A woman wrote to Salon columnist Cary, about her inability to get over a man for 12 years. She met him in Hawaii, and he made it clear to her that he will leave someday as to pursue his career plans and a PhD. Despite that, they continued with the relationship, and fell in love.

The woman then had an accidental pregnancy with his man, but had an abortion as they didn't want a child. She writes, "I have this odd suspicion that this connection somehow "fused" me to him on some level I can't quite explain." Eventually, her lover left the country to live his life.

Ever since then, although she has dated and slept with other men, she is still "in love" with him, and hasn't gotten over him for 12 years. She says that as she's close to his father and brother, and he and his current girlfriend go on National Geographic programs, she cannot escape him.

Cary's response? MEDITATE. Uhh.. ok, perhaps that might help.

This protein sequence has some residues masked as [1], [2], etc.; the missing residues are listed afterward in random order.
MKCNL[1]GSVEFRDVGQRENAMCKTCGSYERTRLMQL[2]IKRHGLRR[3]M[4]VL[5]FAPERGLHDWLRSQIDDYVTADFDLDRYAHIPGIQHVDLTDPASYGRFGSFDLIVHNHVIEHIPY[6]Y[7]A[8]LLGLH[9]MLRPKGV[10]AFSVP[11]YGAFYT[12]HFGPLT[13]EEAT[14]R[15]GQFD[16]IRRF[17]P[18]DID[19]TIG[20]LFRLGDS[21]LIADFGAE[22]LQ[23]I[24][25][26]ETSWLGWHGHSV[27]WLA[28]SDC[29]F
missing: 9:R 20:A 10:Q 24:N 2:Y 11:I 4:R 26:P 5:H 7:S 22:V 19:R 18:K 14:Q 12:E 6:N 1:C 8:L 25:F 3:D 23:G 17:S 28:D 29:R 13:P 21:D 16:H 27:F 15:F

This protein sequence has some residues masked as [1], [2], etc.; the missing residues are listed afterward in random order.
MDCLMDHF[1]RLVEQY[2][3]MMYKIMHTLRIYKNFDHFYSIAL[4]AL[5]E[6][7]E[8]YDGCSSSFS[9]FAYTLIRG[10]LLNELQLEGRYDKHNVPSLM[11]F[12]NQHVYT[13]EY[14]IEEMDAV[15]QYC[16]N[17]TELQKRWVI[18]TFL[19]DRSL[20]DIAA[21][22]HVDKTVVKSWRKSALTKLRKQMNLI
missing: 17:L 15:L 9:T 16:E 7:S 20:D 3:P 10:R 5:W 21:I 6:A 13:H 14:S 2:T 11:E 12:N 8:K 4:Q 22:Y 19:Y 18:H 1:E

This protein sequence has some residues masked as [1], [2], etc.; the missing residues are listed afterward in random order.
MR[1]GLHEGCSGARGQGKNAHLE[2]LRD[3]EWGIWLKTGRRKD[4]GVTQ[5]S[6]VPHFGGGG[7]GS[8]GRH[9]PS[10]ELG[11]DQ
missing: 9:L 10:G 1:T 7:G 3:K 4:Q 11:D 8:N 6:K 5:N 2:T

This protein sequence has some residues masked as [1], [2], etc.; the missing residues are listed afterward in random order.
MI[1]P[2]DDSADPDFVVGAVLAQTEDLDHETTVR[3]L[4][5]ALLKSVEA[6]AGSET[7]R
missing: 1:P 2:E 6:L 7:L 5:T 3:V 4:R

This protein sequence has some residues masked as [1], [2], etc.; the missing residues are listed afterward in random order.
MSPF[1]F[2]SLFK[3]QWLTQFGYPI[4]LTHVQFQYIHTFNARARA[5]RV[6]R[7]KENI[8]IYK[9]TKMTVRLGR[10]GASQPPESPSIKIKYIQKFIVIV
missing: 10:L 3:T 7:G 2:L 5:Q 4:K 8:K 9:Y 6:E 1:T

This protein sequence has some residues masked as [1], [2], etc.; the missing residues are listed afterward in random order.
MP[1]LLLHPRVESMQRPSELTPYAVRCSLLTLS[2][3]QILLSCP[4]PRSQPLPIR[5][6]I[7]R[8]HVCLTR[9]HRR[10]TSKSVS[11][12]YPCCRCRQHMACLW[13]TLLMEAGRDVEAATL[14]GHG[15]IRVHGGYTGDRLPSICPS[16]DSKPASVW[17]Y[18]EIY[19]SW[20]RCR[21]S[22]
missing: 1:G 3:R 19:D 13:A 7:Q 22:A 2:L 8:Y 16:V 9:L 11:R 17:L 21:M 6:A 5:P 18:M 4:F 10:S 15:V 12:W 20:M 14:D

But the reality is, that many of us go through this, having frustratingly tough times getting over the loss of someone we love - especially when the other person has found another person to love. Like this woman, perhaps many of us can't get over them because they have moved on, and are happy, while we aren't. So how does one mend a broken heart? Well, it depends..

Lots of people would instantly say, "FRIENDS, BOOZE, SEX and PARTIES!" Sure, if that's what moves you. It does help, sometimes. But of course, you never know when your feelings are still lurking somewhere behind all those friends, booze, sex and parties.

Others would say to just pick yourself up, let it go, and get over it. It's not easy, but it can be done. You're inability to get over someone and sadness goes as far as you allow it. It's mind over body, mind power, psychoing yourself, or whatever you call it. You're in control of your own feelings someway or another, so you can get over it.

You can also get to the root of your problem: seek out the reasons why you broke up, be aware of them and resolve to change yourself for the better to avoid the same mistakes in the future. Try not to cling to the things that connect you to that person, like the woman, who follows her ex's activity on National Geographic on the internet.

Other than that, you can, as Cary says, meditate and "take it down to zero". If all that doesn't work, there's therapy.

How Do You Heal A Broken Heart? [The Frisky]
Will I Ever Get Over This? [Salon]